With EncroChat, the criminals thought they were safe from police monitoring, so they communicated with each other freely. Police called this messaging service "WhatsApp for gangsters'. It has since shut down. Last year, Dutch and French security agencies intercepted more than 20 million private messages. Their infiltration of EncroChat's infrastructure sent "shockwaves through organized crime gangs across Europe", according to the authorities.

➡️ Read more on Worldcrunch.com


Turkey breaks in dentist's office, ruffles feathers

There's an old joke that goes: "Why did the turkey go to the dentist's? To get its cavity filled…"

Well, one particular Californian wild turkey went for real last Wednesday with no plans for getting stuffed, nor having a laugh. The remarkably large and — as theSacramento Beejournalist ventures — "very confused" bird crashed through the window of the waiting room at an oral surgeon's office in Fair Oaks, just east of Sacramento, and proceeded to destroy much of the premises.

Fortunately there were no patients inside at the time, and the only member of staff on site promptly reported fowl play to the local animal control officers, who were able to subdue the bird, which will soon be released back into the wild.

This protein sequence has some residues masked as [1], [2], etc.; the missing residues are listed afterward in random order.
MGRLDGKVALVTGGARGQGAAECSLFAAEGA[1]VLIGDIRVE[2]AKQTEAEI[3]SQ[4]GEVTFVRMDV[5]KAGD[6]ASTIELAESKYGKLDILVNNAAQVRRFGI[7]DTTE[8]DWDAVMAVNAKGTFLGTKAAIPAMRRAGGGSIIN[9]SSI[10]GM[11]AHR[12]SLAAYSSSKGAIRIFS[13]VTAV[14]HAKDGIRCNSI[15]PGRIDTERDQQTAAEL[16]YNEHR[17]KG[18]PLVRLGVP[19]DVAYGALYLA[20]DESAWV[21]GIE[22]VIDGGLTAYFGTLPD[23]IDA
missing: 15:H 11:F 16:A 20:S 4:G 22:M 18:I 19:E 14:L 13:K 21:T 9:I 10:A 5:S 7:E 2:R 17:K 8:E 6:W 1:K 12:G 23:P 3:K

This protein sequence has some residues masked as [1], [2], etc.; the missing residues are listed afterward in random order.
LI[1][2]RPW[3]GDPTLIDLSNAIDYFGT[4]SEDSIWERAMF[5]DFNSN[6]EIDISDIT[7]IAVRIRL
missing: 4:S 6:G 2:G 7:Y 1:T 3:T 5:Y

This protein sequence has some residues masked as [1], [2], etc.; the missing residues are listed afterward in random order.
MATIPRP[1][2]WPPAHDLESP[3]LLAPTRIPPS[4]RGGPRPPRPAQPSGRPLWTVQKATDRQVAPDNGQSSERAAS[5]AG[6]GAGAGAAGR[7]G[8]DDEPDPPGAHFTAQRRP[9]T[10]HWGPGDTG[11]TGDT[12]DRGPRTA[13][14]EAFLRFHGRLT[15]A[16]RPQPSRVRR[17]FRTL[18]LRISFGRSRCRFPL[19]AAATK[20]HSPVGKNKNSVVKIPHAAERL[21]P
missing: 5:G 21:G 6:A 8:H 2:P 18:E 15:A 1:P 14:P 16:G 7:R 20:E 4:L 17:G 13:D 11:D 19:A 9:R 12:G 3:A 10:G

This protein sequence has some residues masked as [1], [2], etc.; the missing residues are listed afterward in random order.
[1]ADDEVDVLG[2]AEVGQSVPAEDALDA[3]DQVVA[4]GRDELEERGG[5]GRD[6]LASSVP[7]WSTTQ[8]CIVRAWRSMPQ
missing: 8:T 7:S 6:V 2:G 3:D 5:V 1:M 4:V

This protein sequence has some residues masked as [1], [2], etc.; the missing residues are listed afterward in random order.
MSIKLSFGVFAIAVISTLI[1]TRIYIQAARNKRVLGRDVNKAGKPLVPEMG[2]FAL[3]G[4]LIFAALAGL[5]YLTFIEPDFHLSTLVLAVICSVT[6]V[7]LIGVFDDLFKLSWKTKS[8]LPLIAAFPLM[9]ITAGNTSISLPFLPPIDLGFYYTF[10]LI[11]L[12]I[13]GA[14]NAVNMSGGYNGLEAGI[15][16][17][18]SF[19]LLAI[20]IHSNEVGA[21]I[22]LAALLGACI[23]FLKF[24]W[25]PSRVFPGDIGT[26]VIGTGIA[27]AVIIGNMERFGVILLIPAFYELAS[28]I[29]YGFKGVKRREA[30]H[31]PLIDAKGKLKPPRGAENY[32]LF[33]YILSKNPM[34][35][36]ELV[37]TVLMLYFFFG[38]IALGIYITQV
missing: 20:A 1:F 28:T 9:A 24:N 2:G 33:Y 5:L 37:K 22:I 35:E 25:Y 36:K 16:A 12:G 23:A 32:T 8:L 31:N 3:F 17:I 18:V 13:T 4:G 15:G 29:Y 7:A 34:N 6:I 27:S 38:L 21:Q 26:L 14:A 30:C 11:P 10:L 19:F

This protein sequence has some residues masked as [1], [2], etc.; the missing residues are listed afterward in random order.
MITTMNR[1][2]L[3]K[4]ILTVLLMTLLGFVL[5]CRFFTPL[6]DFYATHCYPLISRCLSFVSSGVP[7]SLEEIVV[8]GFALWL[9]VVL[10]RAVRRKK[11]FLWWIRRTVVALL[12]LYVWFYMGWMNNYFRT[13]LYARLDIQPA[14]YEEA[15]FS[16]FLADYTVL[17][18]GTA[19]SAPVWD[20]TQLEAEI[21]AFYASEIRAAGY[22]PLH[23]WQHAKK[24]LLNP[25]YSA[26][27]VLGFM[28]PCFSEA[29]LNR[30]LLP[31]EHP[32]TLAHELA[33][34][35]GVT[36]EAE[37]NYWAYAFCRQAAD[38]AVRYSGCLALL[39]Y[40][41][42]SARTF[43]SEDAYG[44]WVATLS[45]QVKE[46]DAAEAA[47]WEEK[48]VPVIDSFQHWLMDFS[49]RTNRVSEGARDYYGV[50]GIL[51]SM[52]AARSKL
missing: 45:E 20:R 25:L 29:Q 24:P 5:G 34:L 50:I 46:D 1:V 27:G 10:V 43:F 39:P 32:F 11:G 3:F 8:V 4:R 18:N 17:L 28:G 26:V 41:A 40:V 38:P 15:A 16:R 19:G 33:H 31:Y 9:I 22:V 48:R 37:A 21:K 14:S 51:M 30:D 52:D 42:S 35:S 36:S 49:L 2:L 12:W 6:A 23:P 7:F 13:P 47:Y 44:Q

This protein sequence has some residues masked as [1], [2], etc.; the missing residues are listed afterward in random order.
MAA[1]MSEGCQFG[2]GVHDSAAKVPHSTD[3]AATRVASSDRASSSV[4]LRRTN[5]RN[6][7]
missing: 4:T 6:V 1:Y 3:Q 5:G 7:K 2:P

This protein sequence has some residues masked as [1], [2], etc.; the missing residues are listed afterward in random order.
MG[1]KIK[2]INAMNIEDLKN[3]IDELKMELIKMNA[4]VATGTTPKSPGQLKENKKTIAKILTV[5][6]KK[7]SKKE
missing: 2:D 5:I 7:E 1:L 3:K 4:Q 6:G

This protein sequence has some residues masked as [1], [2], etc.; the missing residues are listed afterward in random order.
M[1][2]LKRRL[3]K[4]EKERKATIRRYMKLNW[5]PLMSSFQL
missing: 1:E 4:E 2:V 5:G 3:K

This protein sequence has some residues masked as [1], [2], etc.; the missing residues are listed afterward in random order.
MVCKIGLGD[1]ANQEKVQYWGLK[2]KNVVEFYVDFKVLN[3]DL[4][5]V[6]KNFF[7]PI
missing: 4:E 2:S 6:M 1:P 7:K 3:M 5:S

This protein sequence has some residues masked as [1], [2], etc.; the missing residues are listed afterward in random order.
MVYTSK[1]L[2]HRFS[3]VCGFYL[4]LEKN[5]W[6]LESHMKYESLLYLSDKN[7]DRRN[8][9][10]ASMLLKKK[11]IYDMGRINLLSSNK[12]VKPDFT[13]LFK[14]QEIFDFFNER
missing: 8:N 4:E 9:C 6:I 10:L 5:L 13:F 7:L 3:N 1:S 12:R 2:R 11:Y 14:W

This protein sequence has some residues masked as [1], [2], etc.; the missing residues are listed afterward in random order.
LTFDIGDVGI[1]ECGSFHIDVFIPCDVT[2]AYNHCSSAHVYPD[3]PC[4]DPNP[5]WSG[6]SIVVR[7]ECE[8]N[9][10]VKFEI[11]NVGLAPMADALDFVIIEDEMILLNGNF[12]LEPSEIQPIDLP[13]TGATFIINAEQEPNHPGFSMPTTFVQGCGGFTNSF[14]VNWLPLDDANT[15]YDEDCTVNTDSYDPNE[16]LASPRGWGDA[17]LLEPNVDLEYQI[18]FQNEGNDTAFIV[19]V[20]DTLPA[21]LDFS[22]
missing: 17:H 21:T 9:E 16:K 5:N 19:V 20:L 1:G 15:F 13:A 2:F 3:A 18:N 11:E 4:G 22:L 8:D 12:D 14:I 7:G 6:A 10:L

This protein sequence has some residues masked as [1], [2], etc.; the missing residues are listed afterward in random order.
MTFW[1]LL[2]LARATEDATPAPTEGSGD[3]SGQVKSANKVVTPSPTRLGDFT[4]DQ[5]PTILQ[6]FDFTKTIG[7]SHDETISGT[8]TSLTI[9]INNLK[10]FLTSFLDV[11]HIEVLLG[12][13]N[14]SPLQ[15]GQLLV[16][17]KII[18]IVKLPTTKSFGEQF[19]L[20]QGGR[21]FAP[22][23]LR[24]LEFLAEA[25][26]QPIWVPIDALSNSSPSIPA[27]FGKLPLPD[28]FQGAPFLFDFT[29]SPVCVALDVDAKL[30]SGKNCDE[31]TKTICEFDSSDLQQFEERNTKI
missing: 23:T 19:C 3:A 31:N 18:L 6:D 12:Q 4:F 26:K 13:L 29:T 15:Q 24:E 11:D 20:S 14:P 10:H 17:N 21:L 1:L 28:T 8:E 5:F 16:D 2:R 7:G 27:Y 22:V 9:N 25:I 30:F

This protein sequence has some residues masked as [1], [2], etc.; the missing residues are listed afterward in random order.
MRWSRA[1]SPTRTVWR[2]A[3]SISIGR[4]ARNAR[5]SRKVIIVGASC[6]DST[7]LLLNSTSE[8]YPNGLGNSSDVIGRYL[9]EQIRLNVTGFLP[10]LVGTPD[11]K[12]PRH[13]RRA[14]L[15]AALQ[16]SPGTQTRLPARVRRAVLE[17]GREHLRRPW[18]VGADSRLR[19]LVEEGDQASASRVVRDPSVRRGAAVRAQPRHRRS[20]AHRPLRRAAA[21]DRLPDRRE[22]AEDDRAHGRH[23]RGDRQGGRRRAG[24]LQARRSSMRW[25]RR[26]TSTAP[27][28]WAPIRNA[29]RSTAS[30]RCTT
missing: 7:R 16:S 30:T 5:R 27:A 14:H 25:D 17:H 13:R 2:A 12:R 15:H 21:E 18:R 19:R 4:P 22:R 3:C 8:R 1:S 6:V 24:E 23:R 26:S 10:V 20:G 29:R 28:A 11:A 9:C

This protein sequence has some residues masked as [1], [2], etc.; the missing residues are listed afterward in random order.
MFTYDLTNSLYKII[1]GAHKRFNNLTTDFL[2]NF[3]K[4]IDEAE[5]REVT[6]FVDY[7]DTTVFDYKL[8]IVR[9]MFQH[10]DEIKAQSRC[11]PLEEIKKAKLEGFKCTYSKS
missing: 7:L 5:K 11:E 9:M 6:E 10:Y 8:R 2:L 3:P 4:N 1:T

As for why the turkey actually did crash the dentist's, a wildlife rescue worker told the Sacramento Bee that the "turkey may have seen its own reflection in the window and attacked it, confusing it for a romantic rival amid the mating season for the birds." Yet another reason to chicken out and postpone your dentist's visit a little longer.

➡️ Keep up with all the planet's police reports and plot twists on Worldcrunch.com

+60.6%

China's exports jumped 60.6% in January-February from a year earlier, the highest level in two decades, as global demand started to recover from the coronavirus pandemic. Electronics and textile exports (including masks) contributed to the spike.